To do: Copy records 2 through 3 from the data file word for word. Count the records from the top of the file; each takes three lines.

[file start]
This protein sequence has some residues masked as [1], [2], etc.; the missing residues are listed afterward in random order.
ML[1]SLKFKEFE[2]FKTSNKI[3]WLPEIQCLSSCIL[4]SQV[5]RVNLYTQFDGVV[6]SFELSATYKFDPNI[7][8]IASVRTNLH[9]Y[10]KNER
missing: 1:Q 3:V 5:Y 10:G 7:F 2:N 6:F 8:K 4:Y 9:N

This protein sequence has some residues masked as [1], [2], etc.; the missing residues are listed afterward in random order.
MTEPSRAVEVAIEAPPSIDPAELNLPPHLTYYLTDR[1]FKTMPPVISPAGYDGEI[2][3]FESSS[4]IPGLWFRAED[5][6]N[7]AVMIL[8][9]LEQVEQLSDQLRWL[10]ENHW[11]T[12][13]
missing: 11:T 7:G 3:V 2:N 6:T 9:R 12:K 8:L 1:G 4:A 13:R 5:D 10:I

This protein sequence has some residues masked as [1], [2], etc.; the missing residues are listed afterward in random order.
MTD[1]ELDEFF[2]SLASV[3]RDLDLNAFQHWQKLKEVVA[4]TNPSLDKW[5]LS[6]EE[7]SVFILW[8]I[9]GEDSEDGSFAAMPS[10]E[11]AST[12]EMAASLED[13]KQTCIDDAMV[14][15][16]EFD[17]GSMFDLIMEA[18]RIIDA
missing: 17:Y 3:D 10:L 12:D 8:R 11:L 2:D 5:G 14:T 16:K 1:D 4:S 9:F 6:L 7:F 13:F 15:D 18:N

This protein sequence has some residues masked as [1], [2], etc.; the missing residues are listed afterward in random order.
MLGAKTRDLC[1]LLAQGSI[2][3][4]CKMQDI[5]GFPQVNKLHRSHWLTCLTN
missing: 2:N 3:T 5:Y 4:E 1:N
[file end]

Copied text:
This protein sequence has some residues masked as [1], [2], etc.; the missing residues are listed afterward in random order.
MTEPSRAVEVAIEAPPSIDPAELNLPPHLTYYLTDR[1]FKTMPPVISPAGYDGEI[2][3]FESSS[4]IPGLWFRAED[5][6]N[7]AVMIL[8][9]LEQVEQLSDQLRWL[10]ENHW[11]T[12][13]
missing: 11:T 7:G 3:V 2:N 6:T 9:R 12:K 8:L 1:G 4:A 13:R 5:D 10:I

This protein sequence has some residues masked as [1], [2], etc.; the missing residues are listed afterward in random order.
MTD[1]ELDEFF[2]SLASV[3]RDLDLNAFQHWQKLKEVVA[4]TNPSLDKW[5]LS[6]EE[7]SVFILW[8]I[9]GEDSEDGSFAAMPS[10]E[11]AST[12]EMAASLED[13]KQTCIDDAMV[14][15][16]EFD[17]GSMFDLIMEA[18]RIIDA
missing: 17:Y 3:D 10:L 12:D 8:R 11:L 2:D 5:G 14:T 16:K 1:D 4:S 9:F 6:L 7:F 13:F 15:D 18:N